BUSINESSES in Stalybridge’s town centre face chaos after they were told a large part of a major road will be closed for up to four months.
Market Street between Melbourne Street and Water Street will be shut from May 2 as delayed work is done on the much-heralded heritage walkway.
And other parts will not have traffic along it for a further three, meaning almost the entire remainder of 2023 will see diversions.
In a statement, Tameside Council told business and home owners in the area: “Work to re-lay the northern footway on Market Street, including the introduction of additional ducting to allow for future services to be laid, was completed in March 2023.
“As you know, work on site then paused due to a delay in the supply of materials required for stage two.
“The delivery date for the materials has now been confirmed and work will re-commence on the next stage of the work from the week commencing May 2, 2023.
“As stated in previous updates and notifications about the project, in order to allow for the next stage of improvement works to take place parts of Market Street will be closed to through traffic from May 2, 2023 for up to seven months.
“The closures will be put in place in stages to allow for the work to be completed and phased closures managed.
“The first stage of the closure from the junction of Water Street to Melbourne Street will take place from the May 2, 2023 for up to four months.”
That news has been greeted with dismay by people who own businesses in the affected area.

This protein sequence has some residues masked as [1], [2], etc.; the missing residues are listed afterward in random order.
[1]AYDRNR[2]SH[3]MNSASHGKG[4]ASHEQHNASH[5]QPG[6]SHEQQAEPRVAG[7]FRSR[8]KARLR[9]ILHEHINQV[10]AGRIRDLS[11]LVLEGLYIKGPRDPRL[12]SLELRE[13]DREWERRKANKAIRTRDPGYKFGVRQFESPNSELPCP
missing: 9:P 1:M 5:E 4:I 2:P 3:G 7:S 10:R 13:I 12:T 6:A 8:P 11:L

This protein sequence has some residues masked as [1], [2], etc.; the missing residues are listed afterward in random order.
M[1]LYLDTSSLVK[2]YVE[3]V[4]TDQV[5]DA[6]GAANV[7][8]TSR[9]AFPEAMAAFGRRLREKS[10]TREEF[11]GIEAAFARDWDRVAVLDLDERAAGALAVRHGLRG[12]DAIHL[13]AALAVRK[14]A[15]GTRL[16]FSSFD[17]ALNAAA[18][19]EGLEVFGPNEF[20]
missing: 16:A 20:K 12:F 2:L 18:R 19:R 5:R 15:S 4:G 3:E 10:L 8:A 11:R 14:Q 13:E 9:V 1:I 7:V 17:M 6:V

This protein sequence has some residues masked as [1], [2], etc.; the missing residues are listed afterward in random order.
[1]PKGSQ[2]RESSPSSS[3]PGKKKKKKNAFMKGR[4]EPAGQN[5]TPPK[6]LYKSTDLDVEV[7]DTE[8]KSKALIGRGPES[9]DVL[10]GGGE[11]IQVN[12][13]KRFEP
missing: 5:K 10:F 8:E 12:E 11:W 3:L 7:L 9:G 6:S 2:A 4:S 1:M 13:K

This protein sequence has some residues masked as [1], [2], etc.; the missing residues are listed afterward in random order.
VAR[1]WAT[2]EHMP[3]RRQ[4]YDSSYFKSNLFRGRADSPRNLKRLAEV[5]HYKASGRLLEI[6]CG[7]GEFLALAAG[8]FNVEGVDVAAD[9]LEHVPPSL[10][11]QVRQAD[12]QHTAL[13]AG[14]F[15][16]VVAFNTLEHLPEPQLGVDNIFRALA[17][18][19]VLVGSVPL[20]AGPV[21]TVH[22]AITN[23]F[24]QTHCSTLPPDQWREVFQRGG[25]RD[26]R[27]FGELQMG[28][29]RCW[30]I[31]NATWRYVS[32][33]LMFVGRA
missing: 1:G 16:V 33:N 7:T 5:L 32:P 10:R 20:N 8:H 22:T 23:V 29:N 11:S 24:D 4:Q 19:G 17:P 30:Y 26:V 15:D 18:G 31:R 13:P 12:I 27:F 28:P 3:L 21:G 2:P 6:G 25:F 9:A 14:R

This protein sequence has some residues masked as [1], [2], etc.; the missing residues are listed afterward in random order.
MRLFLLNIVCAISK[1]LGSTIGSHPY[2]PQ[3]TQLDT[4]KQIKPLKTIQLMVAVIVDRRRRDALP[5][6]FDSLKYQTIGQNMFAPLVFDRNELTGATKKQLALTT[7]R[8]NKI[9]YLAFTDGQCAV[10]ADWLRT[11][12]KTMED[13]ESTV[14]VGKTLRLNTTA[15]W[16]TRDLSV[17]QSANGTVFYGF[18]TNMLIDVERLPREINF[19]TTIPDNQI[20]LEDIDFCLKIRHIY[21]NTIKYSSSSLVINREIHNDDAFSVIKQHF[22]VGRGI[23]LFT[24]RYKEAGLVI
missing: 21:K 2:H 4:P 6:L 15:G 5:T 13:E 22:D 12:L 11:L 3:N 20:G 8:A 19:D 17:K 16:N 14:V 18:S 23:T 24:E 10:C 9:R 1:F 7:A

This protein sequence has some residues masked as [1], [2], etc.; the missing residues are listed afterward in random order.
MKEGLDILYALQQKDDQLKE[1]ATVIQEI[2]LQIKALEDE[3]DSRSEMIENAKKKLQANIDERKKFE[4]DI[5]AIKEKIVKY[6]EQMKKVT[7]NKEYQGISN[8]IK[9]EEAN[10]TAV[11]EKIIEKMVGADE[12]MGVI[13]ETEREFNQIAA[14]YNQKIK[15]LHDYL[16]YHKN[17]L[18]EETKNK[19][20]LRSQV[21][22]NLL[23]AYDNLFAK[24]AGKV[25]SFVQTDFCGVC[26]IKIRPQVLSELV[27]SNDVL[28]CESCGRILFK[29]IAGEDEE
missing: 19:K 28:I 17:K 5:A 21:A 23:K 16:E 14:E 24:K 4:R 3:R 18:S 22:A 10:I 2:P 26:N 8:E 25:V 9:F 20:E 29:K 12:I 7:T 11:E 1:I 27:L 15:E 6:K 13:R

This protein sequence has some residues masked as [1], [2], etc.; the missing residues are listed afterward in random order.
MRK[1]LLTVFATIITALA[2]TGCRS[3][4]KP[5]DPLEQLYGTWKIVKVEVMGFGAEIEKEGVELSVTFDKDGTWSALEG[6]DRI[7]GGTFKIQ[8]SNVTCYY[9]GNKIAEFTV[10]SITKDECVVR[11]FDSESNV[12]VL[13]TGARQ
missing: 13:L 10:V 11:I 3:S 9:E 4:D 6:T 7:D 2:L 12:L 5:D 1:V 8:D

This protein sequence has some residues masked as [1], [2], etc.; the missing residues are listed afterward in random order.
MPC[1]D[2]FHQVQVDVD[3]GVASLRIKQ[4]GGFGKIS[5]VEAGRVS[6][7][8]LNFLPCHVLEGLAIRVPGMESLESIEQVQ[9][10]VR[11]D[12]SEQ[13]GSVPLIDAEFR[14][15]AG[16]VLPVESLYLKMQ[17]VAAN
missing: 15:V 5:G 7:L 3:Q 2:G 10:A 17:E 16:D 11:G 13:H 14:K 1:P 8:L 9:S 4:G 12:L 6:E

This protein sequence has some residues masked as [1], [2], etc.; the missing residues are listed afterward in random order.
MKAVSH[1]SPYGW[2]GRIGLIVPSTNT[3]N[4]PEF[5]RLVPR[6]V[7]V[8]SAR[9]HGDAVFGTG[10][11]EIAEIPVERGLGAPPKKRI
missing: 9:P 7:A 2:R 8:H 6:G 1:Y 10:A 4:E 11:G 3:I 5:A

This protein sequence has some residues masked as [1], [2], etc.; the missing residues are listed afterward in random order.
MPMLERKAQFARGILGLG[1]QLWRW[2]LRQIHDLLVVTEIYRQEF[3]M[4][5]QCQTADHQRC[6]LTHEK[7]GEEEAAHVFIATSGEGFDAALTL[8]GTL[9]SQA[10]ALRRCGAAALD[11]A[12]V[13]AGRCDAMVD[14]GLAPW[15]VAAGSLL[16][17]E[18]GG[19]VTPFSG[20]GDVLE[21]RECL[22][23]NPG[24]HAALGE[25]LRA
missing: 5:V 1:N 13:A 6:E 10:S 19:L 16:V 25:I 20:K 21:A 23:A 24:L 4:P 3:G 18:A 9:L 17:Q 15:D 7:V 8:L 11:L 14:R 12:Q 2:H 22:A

Those behind My Wendy House, on Market Street, said: “Worried for the weeks ahead.
“We will still be open, I know our lovely customers will support us, however we have no way for deliveries and the council won’t allow ANY access.”
Businesses are receiving letters from Tameside Council’s director of place, Julian Jackson, showing the diversion route, which takes vehicles up Melbourne Street, along Castle Street and down Water Street.
Signs have already appeared on Market Street from this week and the authority is working with the refuse teams to ensure that bin collections are maintained and will ensure that refuse collection points are provided.
He also admitted the work will cause ‘inevitable disruption’ but added: “We want to thank you for your understanding of some of the inevitable disruption these works will cause.
“However, this work is part of the wider investment programme in Stalybridge and will provide long-term benefit to the area.”
Much has been made of Stalybridge’s heritage walkway since a £1.1 million budget, with £610,000 coming from Historic England, was announced.
Whether work done so far has made any difference has been questioned and the sight of overflowing bins along Market Street is also the source of conjecture.
However, the council believes it will make a difference, when it is completed, along with other public realm work after it secured almost £20 million from the Government’s Levelling Up Fund.